Milam County Sheriff Charles West says the pack of dogs that mauled Lillian Stiles was never violent, and even played with the owner's grandchildren.
"They were quite shocked that these animals could do something like that and would do something like that," West said.
The pit bull-rottweiler mixes were euthanized Monday and taken to Austin for rabies testing.
"Our purpose in investigating this very tragic event is to find out if there was any criminal responsibility which could be placed on a particular individual," West said.
"There needs to be some sort of legislation that if you choose to have a dog like this a rottweiler pitbull breed, then you need to be accountable for their actions," said the daughter of the victim, Marylin Stiles.
But Milam County officials say they may have hit a dead end on the search for a possible charge. Like most rural counties, Milam has no regulations on keeping personal animals on one's property. And there is no state law pinning responsibility on the owner for a crime committed by an animal.
A "dangerous dog" chapter of the Health and Safety Code does exist. That label is placed on a canine that makes an unprovoked attack on an individual outside of their enclosure. After an investigation by animal control, owners can be placed under regulations.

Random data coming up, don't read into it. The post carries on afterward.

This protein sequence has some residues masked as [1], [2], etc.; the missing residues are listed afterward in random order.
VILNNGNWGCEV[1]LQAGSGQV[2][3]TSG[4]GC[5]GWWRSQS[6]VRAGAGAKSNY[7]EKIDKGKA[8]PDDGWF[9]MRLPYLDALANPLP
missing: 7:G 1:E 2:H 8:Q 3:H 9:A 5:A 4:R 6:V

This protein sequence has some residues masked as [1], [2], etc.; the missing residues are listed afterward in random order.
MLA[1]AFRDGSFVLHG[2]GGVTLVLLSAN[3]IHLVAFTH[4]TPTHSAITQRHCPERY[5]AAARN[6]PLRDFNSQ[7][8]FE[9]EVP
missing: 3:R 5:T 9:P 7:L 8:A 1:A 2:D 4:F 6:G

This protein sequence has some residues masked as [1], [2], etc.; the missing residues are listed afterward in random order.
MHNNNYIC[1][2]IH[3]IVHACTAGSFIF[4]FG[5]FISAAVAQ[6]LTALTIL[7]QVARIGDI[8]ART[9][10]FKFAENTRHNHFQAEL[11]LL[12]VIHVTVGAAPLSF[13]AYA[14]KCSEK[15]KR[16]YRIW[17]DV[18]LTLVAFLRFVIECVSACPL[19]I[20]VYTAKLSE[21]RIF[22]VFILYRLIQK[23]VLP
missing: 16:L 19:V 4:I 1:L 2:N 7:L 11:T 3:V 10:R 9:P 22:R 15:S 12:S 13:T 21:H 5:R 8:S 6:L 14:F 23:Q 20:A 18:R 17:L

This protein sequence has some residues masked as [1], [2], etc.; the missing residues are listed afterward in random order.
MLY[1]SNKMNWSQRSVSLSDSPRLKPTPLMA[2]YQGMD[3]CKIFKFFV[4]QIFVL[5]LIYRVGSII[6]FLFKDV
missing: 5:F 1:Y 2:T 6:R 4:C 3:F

Of course, these dogs had no history of violence towards people.
"Through that, the only thing we could do is destroy the dogs," West said. "We could take court action and get the dogs destroyed. That doesn't put any civil or criminal penalty on the owner of the dog."
If test from Austin show the dogs were not properly vaccinated for rabies, the owner would face a Class C misdemeanor charge.
"It's appalling to me that with a tragic event like what occurred, you go write somebody what amounts to a traffic ticket," West said.
The sheriff refers to it as a tragic event because the law may not deem Saturday night's mauling as a crime.
The preliminary autopsy on Stiles is due back tomorrow.
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